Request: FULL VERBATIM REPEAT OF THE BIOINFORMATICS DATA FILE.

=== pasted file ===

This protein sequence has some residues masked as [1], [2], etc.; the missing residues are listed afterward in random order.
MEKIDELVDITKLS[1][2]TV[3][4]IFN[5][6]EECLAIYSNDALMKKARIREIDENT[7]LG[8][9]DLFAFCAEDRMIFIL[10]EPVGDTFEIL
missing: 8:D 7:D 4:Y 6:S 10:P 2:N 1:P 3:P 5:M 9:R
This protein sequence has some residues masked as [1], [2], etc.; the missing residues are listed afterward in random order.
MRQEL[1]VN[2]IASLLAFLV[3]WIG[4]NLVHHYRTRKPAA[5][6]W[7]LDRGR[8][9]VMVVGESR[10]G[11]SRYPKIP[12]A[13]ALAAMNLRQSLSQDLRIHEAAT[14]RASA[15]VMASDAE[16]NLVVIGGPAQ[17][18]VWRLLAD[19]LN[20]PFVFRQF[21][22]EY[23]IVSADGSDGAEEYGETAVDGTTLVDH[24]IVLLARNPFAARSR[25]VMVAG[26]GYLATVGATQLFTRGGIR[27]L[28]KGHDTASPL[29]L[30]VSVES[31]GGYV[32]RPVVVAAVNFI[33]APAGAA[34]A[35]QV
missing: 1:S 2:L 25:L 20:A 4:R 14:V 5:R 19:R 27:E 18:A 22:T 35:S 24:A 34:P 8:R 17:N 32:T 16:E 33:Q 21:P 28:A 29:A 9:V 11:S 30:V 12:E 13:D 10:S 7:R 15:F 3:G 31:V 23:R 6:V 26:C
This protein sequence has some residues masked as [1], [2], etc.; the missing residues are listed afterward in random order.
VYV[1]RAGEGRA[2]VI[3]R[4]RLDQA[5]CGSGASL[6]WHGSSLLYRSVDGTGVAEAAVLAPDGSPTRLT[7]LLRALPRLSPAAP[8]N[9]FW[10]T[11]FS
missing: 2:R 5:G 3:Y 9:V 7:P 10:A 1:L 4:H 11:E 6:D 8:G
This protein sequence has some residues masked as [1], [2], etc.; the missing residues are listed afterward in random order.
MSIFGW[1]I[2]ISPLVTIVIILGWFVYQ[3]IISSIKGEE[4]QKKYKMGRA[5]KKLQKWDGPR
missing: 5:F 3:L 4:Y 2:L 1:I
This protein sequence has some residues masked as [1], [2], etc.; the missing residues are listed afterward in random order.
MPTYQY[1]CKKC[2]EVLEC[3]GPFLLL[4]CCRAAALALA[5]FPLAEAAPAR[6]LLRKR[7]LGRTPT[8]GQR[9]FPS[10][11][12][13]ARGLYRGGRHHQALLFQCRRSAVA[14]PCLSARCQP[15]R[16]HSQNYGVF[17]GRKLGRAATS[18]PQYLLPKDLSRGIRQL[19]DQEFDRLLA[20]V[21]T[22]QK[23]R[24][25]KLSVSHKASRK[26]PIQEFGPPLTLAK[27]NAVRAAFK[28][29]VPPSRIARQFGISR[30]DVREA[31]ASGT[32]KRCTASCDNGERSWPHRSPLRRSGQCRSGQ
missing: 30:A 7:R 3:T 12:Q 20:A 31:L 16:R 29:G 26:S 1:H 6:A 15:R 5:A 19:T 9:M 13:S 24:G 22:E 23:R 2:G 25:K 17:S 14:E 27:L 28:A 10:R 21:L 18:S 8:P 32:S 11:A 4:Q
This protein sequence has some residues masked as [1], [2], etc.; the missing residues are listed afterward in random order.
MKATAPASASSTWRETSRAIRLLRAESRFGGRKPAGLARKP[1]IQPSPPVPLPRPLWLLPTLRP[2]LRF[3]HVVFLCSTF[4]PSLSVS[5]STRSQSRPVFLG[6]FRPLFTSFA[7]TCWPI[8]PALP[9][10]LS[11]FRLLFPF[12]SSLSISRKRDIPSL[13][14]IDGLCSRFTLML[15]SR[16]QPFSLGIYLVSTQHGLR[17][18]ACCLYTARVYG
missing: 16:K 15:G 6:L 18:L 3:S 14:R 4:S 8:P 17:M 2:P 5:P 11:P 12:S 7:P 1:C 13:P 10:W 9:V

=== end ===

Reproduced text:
This protein sequence has some residues masked as [1], [2], etc.; the missing residues are listed afterward in random order.
MEKIDELVDITKLS[1][2]TV[3][4]IFN[5][6]EECLAIYSNDALMKKARIREIDENT[7]LG[8][9]DLFAFCAEDRMIFIL[10]EPVGDTFEIL
missing: 8:D 7:D 4:Y 6:S 10:P 2:N 1:P 3:P 5:M 9:R
This protein sequence has some residues masked as [1], [2], etc.; the missing residues are listed afterward in random order.
MRQEL[1]VN[2]IASLLAFLV[3]WIG[4]NLVHHYRTRKPAA[5][6]W[7]LDRGR[8][9]VMVVGESR[10]G[11]SRYPKIP[12]A[13]ALAAMNLRQSLSQDLRIHEAAT[14]RASA[15]VMASDAE[16]NLVVIGGPAQ[17][18]VWRLLAD[19]LN[20]PFVFRQF[21][22]EY[23]IVSADGSDGAEEYGETAVDGTTLVDH[24]IVLLARNPFAARSR[25]VMVAG[26]GYLATVGATQLFTRGGIR[27]L[28]KGHDTASPL[29]L[30]VSVES[31]GGYV[32]RPVVVAAVNFI[33]APAGAA[34]A[35]QV
missing: 1:S 2:L 25:L 20:A 4:R 14:V 5:R 19:R 27:E 18:A 22:T 35:S 24:A 34:P 8:R 17:N 32:T 16:E 33:Q 21:P 28:A 29:A 9:V 11:S 30:V 12:E 13:D 10:S 7:R 15:F 3:G 31:V 23:R 6:V 26:C
This protein sequence has some residues masked as [1], [2], etc.; the missing residues are listed afterward in random order.
VYV[1]RAGEGRA[2]VI[3]R[4]RLDQA[5]CGSGASL[6]WHGSSLLYRSVDGTGVAEAAVLAPDGSPTRLT[7]LLRALPRLSPAAP[8]N[9]FW[10]T[11]FS
missing: 2:R 5:G 3:Y 9:V 7:P 10:A 1:L 4:H 11:E 6:D 8:G
This protein sequence has some residues masked as [1], [2], etc.; the missing residues are listed afterward in random order.
MSIFGW[1]I[2]ISPLVTIVIILGWFVYQ[3]IISSIKGEE[4]QKKYKMGRA[5]KKLQKWDGPR
missing: 5:F 3:L 4:Y 2:L 1:I
This protein sequence has some residues masked as [1], [2], etc.; the missing residues are listed afterward in random order.
MPTYQY[1]CKKC[2]EVLEC[3]GPFLLL[4]CCRAAALALA[5]FPLAEAAPAR[6]LLRKR[7]LGRTPT[8]GQR[9]FPS[10][11][12][13]ARGLYRGGRHHQALLFQCRRSAVA[14]PCLSARCQP[15]R[16]HSQNYGVF[17]GRKLGRAATS[18]PQYLLPKDLSRGIRQL[19]DQEFDRLLA[20]V[21]T[22]QK[23]R[24][25]KLSVSHKASRK[26]PIQEFGPPLTLAK[27]NAVRAAFK[28][29]VPPSRIARQFGISR[30]DVREA[31]ASGT[32]KRCTASCDNGERSWPHRSPLRRSGQCRSGQ
missing: 30:A 7:R 3:T 12:Q 20:A 31:L 16:R 29:G 26:S 1:H 6:A 15:R 5:A 19:T 9:M 13:S 24:G 22:E 23:R 2:G 25:K 17:S 14:E 27:L 28:A 10:R 21:L 18:S 8:P 32:S 11:A 4:Q
This protein sequence has some residues masked as [1], [2], etc.; the missing residues are listed afterward in random order.
MKATAPASASSTWRETSRAIRLLRAESRFGGRKPAGLARKP[1]IQPSPPVPLPRPLWLLPTLRP[2]LRF[3]HVVFLCSTF[4]PSLSVS[5]STRSQSRPVFLG[6]FRPLFTSFA[7]TCWPI[8]PALP[9][10]LS[11]FRLLFPF[12]SSLSISRKRDIPSL[13][14]IDGLCSRFTLML[15]SR[16]QPFSLGIYLVSTQHGLR[17][18]ACCLYTARVYG
missing: 16:K 15:G 6:L 18:L 3:S 14:R 4:S 8:P 17:M 2:P 5:P 11:P 12:S 7:P 1:C 13:P 10:W 9:V